Friday, February 10, 2012

Very Serious Post

From all I can tell, nothing ever stays the same. As soon as you think you have something figured out, you almost immediately find out that you in fact have no idea. This has been happening to me lately with unreal consistency with the continuance of this search.

Much of my motivation for this renewed job search followed a trip to New York; I hung out with friends and my sister and I was blown away with the lifestyle they live. The people I was around acted like adults and weren't solely concerned with hearing 'Wagon Wheel' played by the band in the bar that night--a lovely change in environment I had not experienced recently. For a multitude of reasons, I really wanted to get there. Somewhere along the way I realized that what I want is a job in marketing, not a city.

To say I am looking for a job in one city across the country would be extremely limiting, especially for someone with the experience (or lack thereof) I have. After speaking with many people and reflecting upon what is most important to me at this stage in my life, I realized that I can only focus on one thing at a time, and right now the most important thing is finding a job. I would love to move to New York and get an internship with an ultra successful ad agency to gain a ton of valuable experience, but unfortunately that is not financially possible (unless this lotto ticket in my pocket tells me otherwise.) So, I move forward with my continually evolving job hunt to better my chances of landing not just a job, but valuable experience in the career I desire.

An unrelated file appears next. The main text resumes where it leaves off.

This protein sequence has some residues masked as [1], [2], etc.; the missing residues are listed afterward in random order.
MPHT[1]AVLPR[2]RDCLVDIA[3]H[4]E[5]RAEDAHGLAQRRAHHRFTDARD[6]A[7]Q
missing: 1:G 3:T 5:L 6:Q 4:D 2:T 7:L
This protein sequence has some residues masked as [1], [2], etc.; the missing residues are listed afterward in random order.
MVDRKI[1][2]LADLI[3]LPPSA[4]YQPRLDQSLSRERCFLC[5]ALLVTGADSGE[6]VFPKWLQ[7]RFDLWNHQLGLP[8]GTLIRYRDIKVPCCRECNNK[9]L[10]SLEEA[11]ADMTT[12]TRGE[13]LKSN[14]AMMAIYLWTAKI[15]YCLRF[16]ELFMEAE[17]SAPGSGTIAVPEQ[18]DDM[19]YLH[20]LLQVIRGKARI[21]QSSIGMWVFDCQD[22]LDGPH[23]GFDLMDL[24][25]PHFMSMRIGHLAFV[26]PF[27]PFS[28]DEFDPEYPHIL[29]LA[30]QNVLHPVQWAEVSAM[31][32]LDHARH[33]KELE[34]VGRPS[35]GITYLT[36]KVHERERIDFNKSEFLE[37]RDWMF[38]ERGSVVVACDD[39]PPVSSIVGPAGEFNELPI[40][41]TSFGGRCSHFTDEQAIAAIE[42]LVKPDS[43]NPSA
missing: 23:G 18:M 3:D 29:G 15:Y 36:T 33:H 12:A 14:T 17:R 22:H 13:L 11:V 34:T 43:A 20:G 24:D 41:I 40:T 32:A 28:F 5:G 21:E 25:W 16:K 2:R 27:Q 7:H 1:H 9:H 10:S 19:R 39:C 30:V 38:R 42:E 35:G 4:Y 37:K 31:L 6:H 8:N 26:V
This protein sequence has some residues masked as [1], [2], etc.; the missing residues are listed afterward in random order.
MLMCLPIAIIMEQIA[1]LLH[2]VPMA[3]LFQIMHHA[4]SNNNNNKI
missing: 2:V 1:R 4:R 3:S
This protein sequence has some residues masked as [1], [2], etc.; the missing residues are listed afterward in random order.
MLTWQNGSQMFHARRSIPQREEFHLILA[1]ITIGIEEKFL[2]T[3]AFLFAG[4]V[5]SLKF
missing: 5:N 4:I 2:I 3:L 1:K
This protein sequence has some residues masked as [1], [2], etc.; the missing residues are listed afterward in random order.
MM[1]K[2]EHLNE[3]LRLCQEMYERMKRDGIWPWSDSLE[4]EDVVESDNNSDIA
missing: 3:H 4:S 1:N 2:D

The next step is focusing on getting that experience. Over the weekend I will be doing research on web design and thinking of ideas to promote a local business through social media. The sooner I can get something tangible (i.e. numbers/data) on my resume, the better chance I will have at landing an internship, part-time job, or full-time job. I will clearly continue to buy lotto tickets as well.

I'll leave the week on this note: the frustrations spawned by a job search are nearly overwhelming at times, but finding friends that are in the same situation currently or recently is a very comforting feeling. I'm not the only one out there doing this. I see my friend Emily Steimel (also on an epic quest for a career job) on occasion in social settings or when I am playing a gig, and we aren't super close friends by any means, but we've connected through speaking about these very frustrations we have in common. Luckily, at the end of the day, we've found that we are just people getting by, living one day at a time, and holding onto the thought that we will look back on this brief period of our lives fondly. One friend said it best in an inspirational message about the harrowing experience of the job search: "It's hard to figure out where we went wrong, but maybe we didn't at all. Maybe this is just how it's supposed to play out."

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